How is it a tech site can't produce a decent news reader? Come on, this stuff was solved in the 90's or so. I write up a nice posting, I see that all the lines between paragraphs are missing. Let's see, should I manually go and add a "br" between each? Ok, easy enough, but my entire living has been about making computers to the simple boring stuff for me. So I innocently click "options", make the correct selection, and "save". Well, it saved alright. Everything except the posting I had just spent 15 minutes on. Then the web site oh-so-helpfully folded up all the articles so I could see the same lame five that I started with. So, 20 or 30 years after stuff like this was fixed and perfected, we have a site that considers itself a premium tech site making the same damn mistakes one after the other. Here come your fucking "br's", Lamedot...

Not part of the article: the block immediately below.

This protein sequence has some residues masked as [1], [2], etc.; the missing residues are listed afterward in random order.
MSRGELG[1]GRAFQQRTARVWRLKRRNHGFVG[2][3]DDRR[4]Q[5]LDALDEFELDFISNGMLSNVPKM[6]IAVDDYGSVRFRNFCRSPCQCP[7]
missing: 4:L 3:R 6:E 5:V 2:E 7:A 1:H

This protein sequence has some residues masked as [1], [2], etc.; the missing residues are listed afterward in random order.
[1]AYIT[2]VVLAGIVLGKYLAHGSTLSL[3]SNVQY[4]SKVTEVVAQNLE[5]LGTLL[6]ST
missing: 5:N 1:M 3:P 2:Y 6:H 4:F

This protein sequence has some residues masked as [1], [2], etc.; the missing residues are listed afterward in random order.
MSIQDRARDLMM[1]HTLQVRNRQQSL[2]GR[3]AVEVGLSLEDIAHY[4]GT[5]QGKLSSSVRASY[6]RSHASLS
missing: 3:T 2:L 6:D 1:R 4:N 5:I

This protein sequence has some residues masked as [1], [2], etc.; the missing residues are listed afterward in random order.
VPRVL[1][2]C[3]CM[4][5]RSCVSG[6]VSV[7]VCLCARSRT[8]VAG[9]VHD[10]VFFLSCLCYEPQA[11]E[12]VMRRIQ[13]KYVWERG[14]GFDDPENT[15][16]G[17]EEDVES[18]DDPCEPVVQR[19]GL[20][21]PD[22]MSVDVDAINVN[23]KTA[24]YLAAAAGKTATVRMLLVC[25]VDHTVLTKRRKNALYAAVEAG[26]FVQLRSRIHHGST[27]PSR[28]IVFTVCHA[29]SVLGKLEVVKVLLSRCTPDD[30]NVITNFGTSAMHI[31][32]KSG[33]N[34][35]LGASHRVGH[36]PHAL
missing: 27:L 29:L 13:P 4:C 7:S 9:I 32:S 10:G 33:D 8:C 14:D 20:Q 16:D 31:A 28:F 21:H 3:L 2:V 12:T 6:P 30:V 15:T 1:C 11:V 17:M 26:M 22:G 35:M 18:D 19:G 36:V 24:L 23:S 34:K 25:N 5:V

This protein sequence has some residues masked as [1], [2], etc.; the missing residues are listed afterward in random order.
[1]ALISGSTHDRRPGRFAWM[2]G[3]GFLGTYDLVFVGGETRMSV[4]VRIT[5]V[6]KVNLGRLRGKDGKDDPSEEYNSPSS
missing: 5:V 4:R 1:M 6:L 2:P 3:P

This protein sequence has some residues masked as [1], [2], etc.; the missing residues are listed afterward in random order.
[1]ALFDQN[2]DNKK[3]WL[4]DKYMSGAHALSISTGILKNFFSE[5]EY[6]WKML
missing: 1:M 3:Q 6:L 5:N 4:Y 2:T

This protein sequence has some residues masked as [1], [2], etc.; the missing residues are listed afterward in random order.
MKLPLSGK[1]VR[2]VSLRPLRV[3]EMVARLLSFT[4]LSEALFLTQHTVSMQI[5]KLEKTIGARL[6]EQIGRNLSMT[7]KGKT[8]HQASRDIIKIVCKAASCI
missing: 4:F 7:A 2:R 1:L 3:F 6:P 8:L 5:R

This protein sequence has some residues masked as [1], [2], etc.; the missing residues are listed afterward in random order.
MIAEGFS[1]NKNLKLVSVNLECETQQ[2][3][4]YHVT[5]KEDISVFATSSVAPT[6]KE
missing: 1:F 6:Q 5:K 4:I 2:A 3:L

...happy? Anyways, I've seen people post what they consider a better tech web blog. I ignored them back then because I still was "loyal" to the posters here, but I think it's time to move on. Where are most Slashdotters moving to?

thanks, sr

Re:OT: this stuff was solved in the 90's (0)

Anonymous Coward | about a month and a half ago | (#47595561)

PipeDot has a *fantastic* interface which leaves this place for dead. Period.

https://pipedot.org/ [pipedot.org]

Check it out!

Re:OT: this stuff was solved in the 90's (2)

rubycodez (864176) | about a month and a half ago | (#47595759)

haven't you heard, all the slashdot intelligentsia made a mass exodus to kuro5hin.org

Interesting question... (0)

Anonymous Coward | about a month and a half ago | (#47595593)

...that as far as I can tell, has not been answered by modern biology concerning evolution.

Fact: there has been no new cell made since the first cell decided it was going to divide to reproduce itself.
Yup, that's right! You, reading this, are here because a cell divided hundreds of millions of times to make you.
But that original egg and sperm were produced by their own cell division, and so on -- all of the way back!

Pretty amazing?!